A couple of weeks ago, I spoke about success and failure, a lot more about failure than success. However the two are absloutely linked, and they feed off each other. When we fail we want to try harder to be successful. It is my belief that no great achievement is reached without many failures along the way.
Interestingly, I was listening to one of Brene Browns books this week on shame resilience. It seems to me that one of our major shame triggers is failure. Why failure?
Because failure always awakens that deeply felt soul injury of not being enough. We want to succeed and every time we fall short of that mark we feel like we don't measure up - whether that measurement is against ourselves, or someone elses acheivement really makes no difference. It all began with trying to please our parents. So a question to ask is - Who am I trying to please now- and why?
Let's talk about being successful with our work. One of the hard things for many artists is the ability to stay true to their vision. It's easy to be swayed. We might be swayed by our partner, our gallery, friends opinions or a myriad of other reasons that cause us to drift off course. The problem is that the more we listen to others, the further away we get from the core of what's true for us, our vision. Here is an example of how that can play out.
Several years ago, I was putting the finishing touches on a painting and my partner came in to the studio and stood there looking at it for a while. I made the mistake of turning around and saying, 'So what do you think?' BIG mistake.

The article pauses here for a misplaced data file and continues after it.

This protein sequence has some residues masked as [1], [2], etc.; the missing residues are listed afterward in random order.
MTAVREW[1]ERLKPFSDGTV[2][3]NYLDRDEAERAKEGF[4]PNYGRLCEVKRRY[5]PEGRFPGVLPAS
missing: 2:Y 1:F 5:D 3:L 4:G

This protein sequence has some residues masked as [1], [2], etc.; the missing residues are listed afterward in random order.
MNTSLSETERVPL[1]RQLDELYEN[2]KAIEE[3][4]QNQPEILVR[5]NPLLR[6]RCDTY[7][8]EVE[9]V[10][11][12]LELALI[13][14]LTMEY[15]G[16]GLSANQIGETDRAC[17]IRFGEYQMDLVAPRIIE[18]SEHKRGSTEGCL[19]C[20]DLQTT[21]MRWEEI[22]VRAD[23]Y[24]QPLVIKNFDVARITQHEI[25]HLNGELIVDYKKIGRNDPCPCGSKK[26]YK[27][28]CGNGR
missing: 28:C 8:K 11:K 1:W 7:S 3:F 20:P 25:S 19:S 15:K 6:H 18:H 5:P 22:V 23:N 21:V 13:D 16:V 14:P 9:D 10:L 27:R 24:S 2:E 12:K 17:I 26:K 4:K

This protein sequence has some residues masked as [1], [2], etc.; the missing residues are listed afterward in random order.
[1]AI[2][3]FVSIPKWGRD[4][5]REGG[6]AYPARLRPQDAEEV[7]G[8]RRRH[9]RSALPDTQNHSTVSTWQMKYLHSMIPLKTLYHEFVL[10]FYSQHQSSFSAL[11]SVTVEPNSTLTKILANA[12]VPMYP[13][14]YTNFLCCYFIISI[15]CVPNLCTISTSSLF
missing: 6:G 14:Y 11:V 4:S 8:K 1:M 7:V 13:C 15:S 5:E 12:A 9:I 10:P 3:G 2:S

He proceeded to point out a section of the painting that I was actually quite happy with, and telling me why he thought it wasn't OK.
So, what did I do? I thought about it for a bit and decided that maybe, just this once, I'd give him the benefit of the doubt, so I changed it. Did it work? Nope! Was I happy? Nope! Was I angry? You bet! and you know what, I never did get that piece of the painting right again and I was never happy with the painting. He thought it was alright, but I knew it wasn't.
This was a big lesson for me. DONT EVER change something in a painting on the basis of someone else's opinion, if they know nothing about art. Why?
# Because - well, they Don't know anything about art.
# They also aren't viewing the work from your perspective.
# They don't have an artist's eye.
# You are changining it for the wrong reason - to please someone else, not because that's what the painting requires.
So part of the lesson here, is that as an aritst, I must learn to trust my own inner voice. That day, I was definitely ignoring it, and regretted it later. The more I develop my connection to the quantum, creative source, the better I will be able to hear and execute that subtle help, that is always there, if I can just be clear enough to listen to it.
NEXT WEEK: How to Understand The Way You Are Wired - A book review
Pix: Courtesy of Pixabay